Zombie Economics « azizonomics
These bailouts have tried to turn nature on its head — bailed out bankers have not been forced by failure to learn from their mistakes, because governments and regulators protected them from failure.
So it should be no surprise that financial institutions have continued making exactly the same mistakes that created the crisis in 2008. That crisis was caused by excessive financial debt. Wall Street banks do not just play with their own equity — they borrow huge sums of money, too. This debt is known as leverage — and many Wall Street banks in 2008 had forty or fifty times as much leverage as they had equity. The problem with leverage is that while successful bets can very quickly lead to massive profits, bad bets can very quickly lead to insolvency — a bank that leverages itself 50:1 only has to incur a 2% loss on its portfolio to have lost every penny they started with. Lehman Brothers was leveraged 30:1.
Following 2008, many on Wall Street promised they had learned their lesson, and that the days of excessive leverage and risk-taking with borrowed money were over. But, in October 2011, another Wall Street bank was taken down by bad bets financed by excessive leverage: MF Global. Their leverage ratio? 40:1.
So why was the banking system bailed out in the first place? Defenders of the bailouts have correctly pointed out that not bailing out certain banks would have caused the entire system to collapse. This is because the global financial system is an interconnected web of debt. Institutions owe huge sums of money to one another. If a particularly interconnected bank disappears from the system, and cannot repay its creditors, the creditors themselves become threatened with insolvency. If a bank is leveraged 10:1 on assets of $10 billion, then its creditors may incur losses of up to $90 billion. Without state intervention, a single massive bankruptcy can quickly snowball into systemic destruction.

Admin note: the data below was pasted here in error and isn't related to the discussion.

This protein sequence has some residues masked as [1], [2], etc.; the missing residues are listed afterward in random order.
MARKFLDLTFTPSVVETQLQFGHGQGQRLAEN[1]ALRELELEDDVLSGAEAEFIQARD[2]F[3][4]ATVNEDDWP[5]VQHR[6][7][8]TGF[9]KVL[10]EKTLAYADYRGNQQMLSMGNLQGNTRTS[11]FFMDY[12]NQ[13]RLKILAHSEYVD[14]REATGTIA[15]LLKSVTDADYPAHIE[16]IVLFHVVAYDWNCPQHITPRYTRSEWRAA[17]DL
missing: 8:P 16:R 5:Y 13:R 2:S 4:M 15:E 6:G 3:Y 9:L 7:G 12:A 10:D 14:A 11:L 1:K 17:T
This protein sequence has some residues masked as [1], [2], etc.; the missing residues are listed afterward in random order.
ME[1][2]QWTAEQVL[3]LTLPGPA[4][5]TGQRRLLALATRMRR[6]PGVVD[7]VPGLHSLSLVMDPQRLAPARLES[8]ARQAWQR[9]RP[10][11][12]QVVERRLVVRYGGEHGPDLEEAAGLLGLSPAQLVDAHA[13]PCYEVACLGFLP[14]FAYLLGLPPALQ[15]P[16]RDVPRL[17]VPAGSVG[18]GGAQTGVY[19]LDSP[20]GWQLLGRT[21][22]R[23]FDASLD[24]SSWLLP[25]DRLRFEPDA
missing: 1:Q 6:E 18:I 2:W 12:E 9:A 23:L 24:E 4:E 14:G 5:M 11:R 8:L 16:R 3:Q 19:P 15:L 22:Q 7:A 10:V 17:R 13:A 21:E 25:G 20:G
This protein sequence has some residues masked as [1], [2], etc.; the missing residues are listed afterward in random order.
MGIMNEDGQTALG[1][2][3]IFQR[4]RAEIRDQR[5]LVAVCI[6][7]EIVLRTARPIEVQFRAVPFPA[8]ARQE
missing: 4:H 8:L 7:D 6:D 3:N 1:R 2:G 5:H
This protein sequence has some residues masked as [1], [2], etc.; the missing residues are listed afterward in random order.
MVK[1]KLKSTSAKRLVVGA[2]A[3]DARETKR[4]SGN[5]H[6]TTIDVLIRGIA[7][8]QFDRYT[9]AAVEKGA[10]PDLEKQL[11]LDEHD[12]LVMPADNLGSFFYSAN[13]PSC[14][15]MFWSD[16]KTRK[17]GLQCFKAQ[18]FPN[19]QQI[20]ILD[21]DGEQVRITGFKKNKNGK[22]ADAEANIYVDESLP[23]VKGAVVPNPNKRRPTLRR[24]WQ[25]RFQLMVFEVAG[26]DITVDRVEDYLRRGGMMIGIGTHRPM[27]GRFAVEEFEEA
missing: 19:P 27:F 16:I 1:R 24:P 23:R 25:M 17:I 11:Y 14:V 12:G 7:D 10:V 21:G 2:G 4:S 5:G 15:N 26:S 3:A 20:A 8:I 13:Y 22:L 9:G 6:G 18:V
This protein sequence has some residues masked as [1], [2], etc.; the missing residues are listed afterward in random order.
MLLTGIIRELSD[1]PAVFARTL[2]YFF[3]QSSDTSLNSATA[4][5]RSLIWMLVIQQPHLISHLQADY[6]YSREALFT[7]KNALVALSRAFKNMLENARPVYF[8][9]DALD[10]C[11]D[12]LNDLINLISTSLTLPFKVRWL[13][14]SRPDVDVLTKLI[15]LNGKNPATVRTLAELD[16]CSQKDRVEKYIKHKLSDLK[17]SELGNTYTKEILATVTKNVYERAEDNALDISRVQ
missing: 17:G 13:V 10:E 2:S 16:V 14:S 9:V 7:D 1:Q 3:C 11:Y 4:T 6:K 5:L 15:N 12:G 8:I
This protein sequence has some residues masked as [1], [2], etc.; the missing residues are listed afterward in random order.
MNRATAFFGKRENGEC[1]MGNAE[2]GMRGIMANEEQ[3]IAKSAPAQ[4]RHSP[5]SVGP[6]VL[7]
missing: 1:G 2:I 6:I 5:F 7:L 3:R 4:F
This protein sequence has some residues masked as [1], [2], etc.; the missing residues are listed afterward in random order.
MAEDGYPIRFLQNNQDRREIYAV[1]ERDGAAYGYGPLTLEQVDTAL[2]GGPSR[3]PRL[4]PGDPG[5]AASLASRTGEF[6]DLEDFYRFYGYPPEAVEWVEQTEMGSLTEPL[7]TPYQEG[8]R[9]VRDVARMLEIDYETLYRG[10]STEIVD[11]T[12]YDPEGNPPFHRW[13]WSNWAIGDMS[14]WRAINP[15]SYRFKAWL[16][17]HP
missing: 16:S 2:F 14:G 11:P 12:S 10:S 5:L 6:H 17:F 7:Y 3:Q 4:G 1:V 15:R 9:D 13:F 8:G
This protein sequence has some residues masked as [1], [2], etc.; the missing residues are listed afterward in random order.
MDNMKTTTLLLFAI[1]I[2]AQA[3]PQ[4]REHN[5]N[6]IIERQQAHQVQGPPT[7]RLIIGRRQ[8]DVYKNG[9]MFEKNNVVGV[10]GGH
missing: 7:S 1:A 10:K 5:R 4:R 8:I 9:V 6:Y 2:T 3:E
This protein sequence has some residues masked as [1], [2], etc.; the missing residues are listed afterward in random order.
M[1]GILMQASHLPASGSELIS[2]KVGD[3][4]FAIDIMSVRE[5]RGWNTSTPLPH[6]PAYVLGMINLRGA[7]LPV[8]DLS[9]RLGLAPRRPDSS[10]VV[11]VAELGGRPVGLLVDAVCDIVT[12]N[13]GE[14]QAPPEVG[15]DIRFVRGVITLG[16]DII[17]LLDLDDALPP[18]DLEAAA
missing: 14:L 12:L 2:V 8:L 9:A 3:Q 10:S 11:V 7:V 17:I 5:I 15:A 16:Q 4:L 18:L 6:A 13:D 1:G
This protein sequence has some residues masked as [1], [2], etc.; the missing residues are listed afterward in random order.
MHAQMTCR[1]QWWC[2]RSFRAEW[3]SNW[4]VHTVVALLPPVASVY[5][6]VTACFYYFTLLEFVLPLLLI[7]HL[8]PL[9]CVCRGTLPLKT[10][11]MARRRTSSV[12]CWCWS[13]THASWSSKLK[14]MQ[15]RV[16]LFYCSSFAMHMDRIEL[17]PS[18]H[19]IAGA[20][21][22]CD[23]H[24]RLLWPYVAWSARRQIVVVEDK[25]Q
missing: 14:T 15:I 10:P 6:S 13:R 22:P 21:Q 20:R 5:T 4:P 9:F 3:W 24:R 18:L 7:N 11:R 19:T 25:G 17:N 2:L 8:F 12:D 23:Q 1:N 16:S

Ultimately, the system is extremely fragile, and prone to collapse. Government life-support has given Wall Street failures the resources to continue their dangerous and risky business practices which caused the last crisis. Effectively, Wall Street and the international financial system has become a government-funded zombie — unable to sustain itself in times of crisis through its own means, and dependent on suckling the taxpayer’s teat.
The darkest side to this zombification is that it takes resources from the productive, the young, the creative, and the needy and channels them to the zombies. Vast sums spent on rescue packages to keep the zombie system alive might have been available to increase the intellectual capabilities of the youth, or to support basic research and development, or to build better physical infrastructure, or to create new and innovative companies and products.